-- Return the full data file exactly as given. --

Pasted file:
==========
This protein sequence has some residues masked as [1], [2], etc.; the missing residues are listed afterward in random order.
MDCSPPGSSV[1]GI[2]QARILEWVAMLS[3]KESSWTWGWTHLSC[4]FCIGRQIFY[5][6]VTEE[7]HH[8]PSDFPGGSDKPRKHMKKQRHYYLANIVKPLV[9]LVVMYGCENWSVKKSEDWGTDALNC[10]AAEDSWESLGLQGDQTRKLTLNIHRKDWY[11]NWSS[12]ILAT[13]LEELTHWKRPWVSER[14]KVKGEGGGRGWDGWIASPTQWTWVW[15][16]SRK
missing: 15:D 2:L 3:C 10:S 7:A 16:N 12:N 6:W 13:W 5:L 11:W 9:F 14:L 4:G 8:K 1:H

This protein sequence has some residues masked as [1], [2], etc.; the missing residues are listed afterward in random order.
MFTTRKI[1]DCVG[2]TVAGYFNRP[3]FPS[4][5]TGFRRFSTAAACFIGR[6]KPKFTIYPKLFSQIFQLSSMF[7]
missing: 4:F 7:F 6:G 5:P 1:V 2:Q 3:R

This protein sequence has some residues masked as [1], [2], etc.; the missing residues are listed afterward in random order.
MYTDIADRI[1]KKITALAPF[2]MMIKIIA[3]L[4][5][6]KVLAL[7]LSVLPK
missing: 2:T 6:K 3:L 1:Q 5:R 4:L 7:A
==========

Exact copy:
This protein sequence has some residues masked as [1], [2], etc.; the missing residues are listed afterward in random order.
MDCSPPGSSV[1]GI[2]QARILEWVAMLS[3]KESSWTWGWTHLSC[4]FCIGRQIFY[5][6]VTEE[7]HH[8]PSDFPGGSDKPRKHMKKQRHYYLANIVKPLV[9]LVVMYGCENWSVKKSEDWGTDALNC[10]AAEDSWESLGLQGDQTRKLTLNIHRKDWY[11]NWSS[12]ILAT[13]LEELTHWKRPWVSER[14]KVKGEGGGRGWDGWIASPTQWTWVW[15][16]SRK
missing: 15:D 2:L 3:C 10:S 7:A 16:N 12:N 6:W 13:W 5:L 11:W 9:F 14:L 4:G 8:K 1:H

This protein sequence has some residues masked as [1], [2], etc.; the missing residues are listed afterward in random order.
MFTTRKI[1]DCVG[2]TVAGYFNRP[3]FPS[4][5]TGFRRFSTAAACFIGR[6]KPKFTIYPKLFSQIFQLSSMF[7]
missing: 4:F 7:F 6:G 5:P 1:V 2:Q 3:R

This protein sequence has some residues masked as [1], [2], etc.; the missing residues are listed afterward in random order.
MYTDIADRI[1]KKITALAPF[2]MMIKIIA[3]L[4][5][6]KVLAL[7]LSVLPK
missing: 2:T 6:K 3:L 1:Q 5:R 4:L 7:A